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New movie, “The Ivy League Farmer,” discusses ag technology, hunger

Many people involved in modern agriculture have long believed that ag technology is an important tool in fighting hunger, not only in far-away lands, but in our own communities.

Those two closely-related topics have come together in a new feature film, “The Ivy League Farmer,” which tells the story of a father and son in conflict over the use of modern technology and the future of the family farm. It’s also a love story that explores a small town’s concern about local kids not getting enough to eat.

“Food safety, sustainability, and affordability are critical issues,” says Jeff Cannon, president and CEO of Diamond V, an Iowa-based company focused on cost-effective production and optimal food safety. “Food security is a growing concern, too. Even though the U.S. has one of the safest and most affordable food supplies in the world, 15% of Americans suffer from food insecurity.

“Even in Iowa, one of the top agricultural states, there are communities where one in four school-age children get their only meal of the day at school.”

At the same time, Cannon says, everyone gets a great deal of confusing, often contradictory information about modern food production.

“Less than 2% of Americans live on working farms,” he points out, “so it’s not surprising that there are a lot of misconceptions about modern agriculture and the vital role it plays in meeting the challenges of food security at home and abroad.”

Cannon said it’s a challenge to help consumers better understand the real choices ahead as farmers work to produce safe, sustainable, affordable food. To help address the “farm to food knowledge gap,” Diamond V became a founding member of Farming to Fight Hunger, a non-profit organization to increase public awareness of food security issues and improve knowledge of modern agriculture. “The Ivy League Farmer” is the group’s first project.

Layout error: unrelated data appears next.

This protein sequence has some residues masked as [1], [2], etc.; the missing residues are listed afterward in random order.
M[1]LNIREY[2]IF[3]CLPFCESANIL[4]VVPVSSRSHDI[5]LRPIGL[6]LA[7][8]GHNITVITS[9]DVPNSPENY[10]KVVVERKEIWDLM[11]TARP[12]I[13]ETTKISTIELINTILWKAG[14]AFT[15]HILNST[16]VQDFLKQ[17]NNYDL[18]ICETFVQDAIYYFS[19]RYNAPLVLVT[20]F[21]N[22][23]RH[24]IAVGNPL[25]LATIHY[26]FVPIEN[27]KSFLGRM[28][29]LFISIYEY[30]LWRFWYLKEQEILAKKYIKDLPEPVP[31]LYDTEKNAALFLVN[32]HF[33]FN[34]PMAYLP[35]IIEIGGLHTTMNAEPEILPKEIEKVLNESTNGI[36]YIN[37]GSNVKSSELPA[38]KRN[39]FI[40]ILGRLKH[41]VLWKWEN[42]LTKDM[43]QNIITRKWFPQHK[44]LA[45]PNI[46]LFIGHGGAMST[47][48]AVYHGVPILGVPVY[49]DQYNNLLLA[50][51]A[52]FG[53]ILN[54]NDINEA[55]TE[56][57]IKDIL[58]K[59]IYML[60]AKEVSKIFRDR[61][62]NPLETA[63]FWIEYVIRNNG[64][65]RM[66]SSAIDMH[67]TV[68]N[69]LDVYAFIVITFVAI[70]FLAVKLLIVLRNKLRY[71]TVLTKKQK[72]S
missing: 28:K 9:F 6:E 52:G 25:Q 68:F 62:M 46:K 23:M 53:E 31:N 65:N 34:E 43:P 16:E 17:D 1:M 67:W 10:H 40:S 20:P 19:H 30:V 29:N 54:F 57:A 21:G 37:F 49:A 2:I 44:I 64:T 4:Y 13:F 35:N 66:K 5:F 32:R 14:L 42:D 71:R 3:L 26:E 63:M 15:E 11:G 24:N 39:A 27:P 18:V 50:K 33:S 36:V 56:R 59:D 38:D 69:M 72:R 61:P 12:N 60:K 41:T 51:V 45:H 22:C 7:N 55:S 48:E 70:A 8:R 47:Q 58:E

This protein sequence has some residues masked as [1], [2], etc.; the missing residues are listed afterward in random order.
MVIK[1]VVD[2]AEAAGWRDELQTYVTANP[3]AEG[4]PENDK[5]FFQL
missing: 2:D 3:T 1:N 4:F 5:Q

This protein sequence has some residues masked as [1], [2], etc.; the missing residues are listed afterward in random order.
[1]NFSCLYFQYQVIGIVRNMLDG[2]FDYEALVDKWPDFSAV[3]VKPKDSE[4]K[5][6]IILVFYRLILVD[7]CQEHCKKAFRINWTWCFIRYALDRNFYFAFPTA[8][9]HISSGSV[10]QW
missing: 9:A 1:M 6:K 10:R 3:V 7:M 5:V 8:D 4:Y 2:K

Diamond V is using “The Ivy League Farmer” in a non-profit initiative to raise funds to help feed local kids in need. The company is sponsoring the film’s premiere showings, June 5-7, at Theatre Cedar Rapids in Cedar Rapids, Iowa.

Industry and local sponsors also are stepping up to support Operation BackPack, an all-volunteer, non-profit project that feeds school children who may not get enough to eat over the weekend. The six-county Hawkeye Area Community Action Program (HACAP) administers Operation BackPack, providing kids in need a backpack containing nutritious food items for the weekend.

Diamond V recognizes food security as a growing concern worldwide. The company is an international leader in nutritional health products for animals and people with offices around the world and sales in nearly 60 countries.

“Every 3.6 seconds someone dies of hunger,” Cannon says. “Seven million children starve to death every year. Another 870 million people suffer from malnutrition. In many countries, rapid population growth, fragile ecosystems, and limited natural resources impact people’s food supply. In other countries, increasing per capita income means growing demand for food.”

Unfortunately, most of the world’s land suitable for farming is already in production. What this means, Cannon says, is that an estimated 70% of future increases in food production capacity must come from new and improved agricultural technologies. He believes that family entertainment like “The Ivy League Farmer” can raise public awareness about hunger, modern technology, and the farmers who devote their lives to meeting the growing need for food.

Cannon, who grew up on an Iowa farm, says, “If we show it… they will see!”

Watch the movie trailer at

“The Ivy League Farmer,” directed by Tom Weber, produced by Mark Miller and Frank Miller, starring Randy Wayne, Janine Turner, Terry Serpico: Just graduated from Harvard, Joel Gilbert has a highfalutin’ job waiting for him on Wall Street. But when he returns home for the summer he discovers his family’s dairy farm is in trouble. Joel’s Ivy League business skills can help, but his dad is too stubborn to risk investing in the high-tech future of family farming. Joel’s problems multiply when he realizes he’s falling in love with his childhood sweetheart. However, Holly Kramer’s mission in life may or may not include Joel. Many school-age kids in their rural hometown are not getting enough to eat. Besides teaching school, Holly is leading the local fight against food insecurity.